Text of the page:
Housing policy ‘the worst’: survey

Tuesday, November 16, 2010
Issue 1166, Page 4
Word count: 562
Published in: Macau Daily Times

By Poyi (Natalie) Leung

Macau residents give the SAR Government’s overall performance a barely passing mark, with the housing policy scoring the lowest satisfaction level, according to a recent survey conducted by the Macau Polling Research Association (MPRA).

The Happiness Index survey, commissioned in October by Sin Meng Charity Association, revealed the happiness level of 1,512 Macau residents and how satisfied they were with the Government’s livelihood and political initiatives.

The results, which were announced in a press conference at the association’s premises yesterday, showed that Macau’s overall happiness index was 72 on a 0 to 100 scale.

According to president of the MPRA Angus Cheong, family relationships, personal health conditions, career development, interpersonal relationships as well as household and personal income were the main factors that influenced the subjective happiness level of the respondents.

Chairperson of Sin Meng Charity Association and directly elected lawmaker, Melinda Chan Mei Yi, said the score of 72 was “fair”, but admitted that there is room to improve.

“I hope the Government can make use of these findings and enhance its policies accordingly. If they can do so I believe local people’s happiness level must reach a higher level next time when the survey is conducted again,” she told reporters.

Meanwhile, the Macau Government’s overall performance was rated at 63, which Chan described was just “slightly above” the passing mark of 60.

Among the seven policies that the respondents were asked to rate, housing earned the lowest score of 49, followed by youth affairs (58), employment (60), healthcare (65), economic development (67), elderly welfare (70) and education (71).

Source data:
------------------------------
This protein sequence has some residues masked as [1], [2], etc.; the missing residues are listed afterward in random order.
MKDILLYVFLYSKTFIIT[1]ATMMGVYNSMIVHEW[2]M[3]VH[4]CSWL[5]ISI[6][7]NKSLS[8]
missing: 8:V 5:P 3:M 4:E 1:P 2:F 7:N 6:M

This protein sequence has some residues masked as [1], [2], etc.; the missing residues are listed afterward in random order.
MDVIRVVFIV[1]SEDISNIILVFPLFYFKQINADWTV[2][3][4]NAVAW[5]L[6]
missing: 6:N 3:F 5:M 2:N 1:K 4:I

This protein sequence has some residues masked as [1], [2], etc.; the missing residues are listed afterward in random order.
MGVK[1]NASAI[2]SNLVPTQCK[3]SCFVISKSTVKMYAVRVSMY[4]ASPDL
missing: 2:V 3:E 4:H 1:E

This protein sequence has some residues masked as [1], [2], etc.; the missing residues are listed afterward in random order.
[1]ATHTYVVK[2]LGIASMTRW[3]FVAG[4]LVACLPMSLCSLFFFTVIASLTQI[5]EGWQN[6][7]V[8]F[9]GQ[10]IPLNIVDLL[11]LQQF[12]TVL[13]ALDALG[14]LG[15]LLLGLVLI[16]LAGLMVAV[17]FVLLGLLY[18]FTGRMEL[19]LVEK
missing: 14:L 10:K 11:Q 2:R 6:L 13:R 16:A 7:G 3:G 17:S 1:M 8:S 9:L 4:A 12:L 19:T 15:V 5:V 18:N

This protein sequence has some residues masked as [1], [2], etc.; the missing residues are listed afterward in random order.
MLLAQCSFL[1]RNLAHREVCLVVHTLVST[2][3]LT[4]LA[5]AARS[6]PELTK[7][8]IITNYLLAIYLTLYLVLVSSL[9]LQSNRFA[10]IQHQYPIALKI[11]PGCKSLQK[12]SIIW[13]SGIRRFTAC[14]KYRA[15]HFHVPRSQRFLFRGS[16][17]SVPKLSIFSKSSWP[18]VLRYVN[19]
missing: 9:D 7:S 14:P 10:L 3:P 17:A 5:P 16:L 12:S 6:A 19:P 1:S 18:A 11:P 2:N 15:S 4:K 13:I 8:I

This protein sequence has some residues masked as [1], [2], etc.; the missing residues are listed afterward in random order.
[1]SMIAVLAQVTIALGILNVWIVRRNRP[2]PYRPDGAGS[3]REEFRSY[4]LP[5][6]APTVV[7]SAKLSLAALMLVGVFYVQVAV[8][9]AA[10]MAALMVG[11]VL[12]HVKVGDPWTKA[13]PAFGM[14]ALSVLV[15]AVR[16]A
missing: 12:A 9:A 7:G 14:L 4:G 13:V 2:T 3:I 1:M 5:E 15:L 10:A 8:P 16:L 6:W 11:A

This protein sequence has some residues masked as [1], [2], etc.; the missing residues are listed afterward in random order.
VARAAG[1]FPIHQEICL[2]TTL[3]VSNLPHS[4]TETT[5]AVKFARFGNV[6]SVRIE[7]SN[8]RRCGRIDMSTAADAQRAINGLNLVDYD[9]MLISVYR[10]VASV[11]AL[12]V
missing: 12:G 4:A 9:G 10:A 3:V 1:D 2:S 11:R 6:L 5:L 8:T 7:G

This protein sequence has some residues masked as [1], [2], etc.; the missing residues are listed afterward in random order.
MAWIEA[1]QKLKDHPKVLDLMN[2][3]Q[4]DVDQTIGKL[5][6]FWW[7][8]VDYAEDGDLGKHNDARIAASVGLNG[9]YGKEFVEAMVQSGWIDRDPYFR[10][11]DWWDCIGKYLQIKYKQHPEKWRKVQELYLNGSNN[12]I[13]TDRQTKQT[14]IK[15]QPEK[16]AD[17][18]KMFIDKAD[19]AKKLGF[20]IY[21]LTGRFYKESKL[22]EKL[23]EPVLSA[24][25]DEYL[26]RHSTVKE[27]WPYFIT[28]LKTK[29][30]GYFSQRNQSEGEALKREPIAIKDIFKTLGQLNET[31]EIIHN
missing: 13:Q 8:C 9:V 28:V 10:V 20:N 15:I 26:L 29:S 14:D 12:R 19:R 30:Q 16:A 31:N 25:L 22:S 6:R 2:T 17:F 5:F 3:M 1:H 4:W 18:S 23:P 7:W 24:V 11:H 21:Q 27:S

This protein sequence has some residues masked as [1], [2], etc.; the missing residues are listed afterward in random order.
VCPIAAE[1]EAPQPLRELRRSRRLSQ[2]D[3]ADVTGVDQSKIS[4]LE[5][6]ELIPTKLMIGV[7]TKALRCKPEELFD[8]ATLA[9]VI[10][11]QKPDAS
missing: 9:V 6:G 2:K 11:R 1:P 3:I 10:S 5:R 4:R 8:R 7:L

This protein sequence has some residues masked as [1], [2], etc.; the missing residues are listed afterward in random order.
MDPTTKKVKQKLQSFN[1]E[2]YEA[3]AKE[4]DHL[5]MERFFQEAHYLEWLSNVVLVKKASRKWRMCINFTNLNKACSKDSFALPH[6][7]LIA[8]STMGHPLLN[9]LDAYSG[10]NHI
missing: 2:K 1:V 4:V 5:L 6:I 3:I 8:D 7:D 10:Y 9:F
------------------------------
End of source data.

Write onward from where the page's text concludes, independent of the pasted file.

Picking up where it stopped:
Chan said she believed that the 15-year free education policy was the reason behind the high satisfaction level of education policy, but at the same time the ratings have implied that the existing education policy is unable to tackle youth problems and help the youths grow in a “healthy environment”.

Looking at the “post-80s” generation segment particularly, the respondents – aged from 21 to 30 years old – gave only 59 points to the Government performance and 46 points to the housing policy – again the lowest score on the list.

Angus Cheong said the respondents who were born between 1980 and 1989 showed the lowest happiness level at 69.4, while those aged 60 or above appeared to be the happiest group having scored 78.6.

According to Melinda Chan, the current housing policy has failed to catch up with the economic development and demographic changes in Macau.

Although the number of people earning MOP 10,000 to MOP 15,000 monthly accounts for a significant proportion of the Macau population, Chan pointed out that they cannot benefit from the public housing policy at all as their income has exceeded the MOP 6,000 cap imposed on social housing applications.

“Currently too few people can benefit from the public housing policy,” she said. “The Government needs to set a clear position and long-term planning for public housing. The 19,000 public housing units are only a short-term measure.”

Furthermore, the survey has found that 43 percent of the “post-80s” respondents would choose to “hide away”, “shop”, “sleep” or “do nothing” when they were unhappy.

About 23 percent of them said they would talk to others mainly friends, but another 23 percent of them said they would not talk to anyone when they were upset.

Yet, engaging in voluntary work, the findings suggest, may increase the happiness level of an individual.


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